Effects of Increasing C4-Crop Cover and Stomatal Conductance on Evapotranspiration: Simulations for a Lake Erie Watershed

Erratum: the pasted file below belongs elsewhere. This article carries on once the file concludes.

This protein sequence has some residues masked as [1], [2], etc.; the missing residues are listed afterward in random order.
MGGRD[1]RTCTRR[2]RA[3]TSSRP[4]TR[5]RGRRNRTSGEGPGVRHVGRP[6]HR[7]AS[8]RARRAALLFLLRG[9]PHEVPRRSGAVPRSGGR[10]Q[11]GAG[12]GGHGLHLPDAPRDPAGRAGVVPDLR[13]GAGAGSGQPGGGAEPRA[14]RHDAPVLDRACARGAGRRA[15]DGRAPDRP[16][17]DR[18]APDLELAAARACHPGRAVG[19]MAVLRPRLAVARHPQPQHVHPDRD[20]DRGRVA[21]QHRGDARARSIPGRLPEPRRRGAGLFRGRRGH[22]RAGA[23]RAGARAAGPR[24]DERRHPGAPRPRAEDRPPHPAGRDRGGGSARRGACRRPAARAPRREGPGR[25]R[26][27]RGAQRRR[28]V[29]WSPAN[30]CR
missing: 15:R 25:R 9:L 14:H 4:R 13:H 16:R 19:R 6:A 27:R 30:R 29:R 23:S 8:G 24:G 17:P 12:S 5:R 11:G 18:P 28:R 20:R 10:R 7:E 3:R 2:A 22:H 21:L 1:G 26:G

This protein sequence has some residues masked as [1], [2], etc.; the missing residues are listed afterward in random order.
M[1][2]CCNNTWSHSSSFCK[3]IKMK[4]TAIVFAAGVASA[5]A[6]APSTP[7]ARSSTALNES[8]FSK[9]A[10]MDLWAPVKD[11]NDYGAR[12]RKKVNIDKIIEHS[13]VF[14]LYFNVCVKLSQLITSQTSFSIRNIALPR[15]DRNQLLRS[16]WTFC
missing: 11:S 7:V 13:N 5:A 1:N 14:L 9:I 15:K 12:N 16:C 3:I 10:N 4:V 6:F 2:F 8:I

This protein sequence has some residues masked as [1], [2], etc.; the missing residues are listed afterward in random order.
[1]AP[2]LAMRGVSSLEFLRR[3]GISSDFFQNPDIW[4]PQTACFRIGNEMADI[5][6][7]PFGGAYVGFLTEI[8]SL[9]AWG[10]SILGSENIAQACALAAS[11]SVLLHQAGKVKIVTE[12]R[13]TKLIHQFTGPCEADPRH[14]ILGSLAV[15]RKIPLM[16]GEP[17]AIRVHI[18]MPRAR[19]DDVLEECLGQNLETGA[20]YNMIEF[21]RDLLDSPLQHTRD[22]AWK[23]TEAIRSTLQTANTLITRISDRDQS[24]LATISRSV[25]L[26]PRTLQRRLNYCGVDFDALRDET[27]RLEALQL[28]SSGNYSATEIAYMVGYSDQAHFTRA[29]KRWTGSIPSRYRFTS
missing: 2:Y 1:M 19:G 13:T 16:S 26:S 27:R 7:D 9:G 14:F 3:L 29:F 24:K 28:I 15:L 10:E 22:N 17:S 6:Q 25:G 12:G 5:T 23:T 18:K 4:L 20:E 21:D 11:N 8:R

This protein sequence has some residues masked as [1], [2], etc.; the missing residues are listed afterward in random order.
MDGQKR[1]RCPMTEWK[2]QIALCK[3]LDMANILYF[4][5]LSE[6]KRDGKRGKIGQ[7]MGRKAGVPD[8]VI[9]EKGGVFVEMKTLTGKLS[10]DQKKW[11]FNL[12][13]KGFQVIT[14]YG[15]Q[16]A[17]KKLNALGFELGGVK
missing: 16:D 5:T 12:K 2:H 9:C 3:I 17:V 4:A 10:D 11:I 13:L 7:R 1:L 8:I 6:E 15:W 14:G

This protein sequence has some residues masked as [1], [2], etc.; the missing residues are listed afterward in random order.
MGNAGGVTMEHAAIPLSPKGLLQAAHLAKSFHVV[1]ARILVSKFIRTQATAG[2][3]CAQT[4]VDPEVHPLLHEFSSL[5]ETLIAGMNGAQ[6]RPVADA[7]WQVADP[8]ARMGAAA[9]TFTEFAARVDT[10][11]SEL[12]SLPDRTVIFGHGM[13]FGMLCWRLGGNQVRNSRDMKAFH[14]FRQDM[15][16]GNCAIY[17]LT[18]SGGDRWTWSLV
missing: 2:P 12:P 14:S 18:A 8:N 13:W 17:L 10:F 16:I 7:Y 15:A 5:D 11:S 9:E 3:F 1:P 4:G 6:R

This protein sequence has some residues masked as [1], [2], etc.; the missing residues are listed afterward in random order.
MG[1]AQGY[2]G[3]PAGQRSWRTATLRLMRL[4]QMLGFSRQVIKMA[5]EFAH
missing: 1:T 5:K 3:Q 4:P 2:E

Accurate quantification of evapotranspiration (ET) is crucial for surface water resources and best agricultural management practices in watersheds. The aim of this study was to better understand ET changes caused by the rapid expansion of C4 (corn) cover and rapid changes in stomatal conductance, which may be amplified in the future due to environmental and human-contributing factors, such as climate change and agricultural practices. Linking the enlargement of agricultural land with the physiological properties of crops, such as photosynthetic adaptations and stomatal conductance, is necessary to explore the magnitude of these impacts. This study examined the effects of increased C4 (corn) crop cover and stomatal conductance on evapotranspiration (ET) rates in the Lower Maumee River Watershed, Ohio, USA, during the 2018 growing season. Simulation results using a modified-for-crops version of the Boreal Ecosystem Productivity Simulator (BEPS) showed that a hypothetical increase of corn cover by as much as 100% would not significantly impact the watershed ET rate, with a 5.05% overall increase in ET in July and a 3.96% increase in August. Changes in the stomatal conductance of crops, however, impacted ET more. The results showed a significant increase in the ET rate (up to 24.04% for corn and 5.10% for soybean) for the modeling scenario that integrated high stomatal conductance, which agreed with the thermal-based ECOSTRESS ET product derived over the study area (+/−0.9 mm day−1) for the same period. We suggest that the alteration of the crop stomata mechanism, caused largely by rapid climate change and intensive farming practices, should be carefully quantified, and its impact on hydrology at the ecosystem level further explored.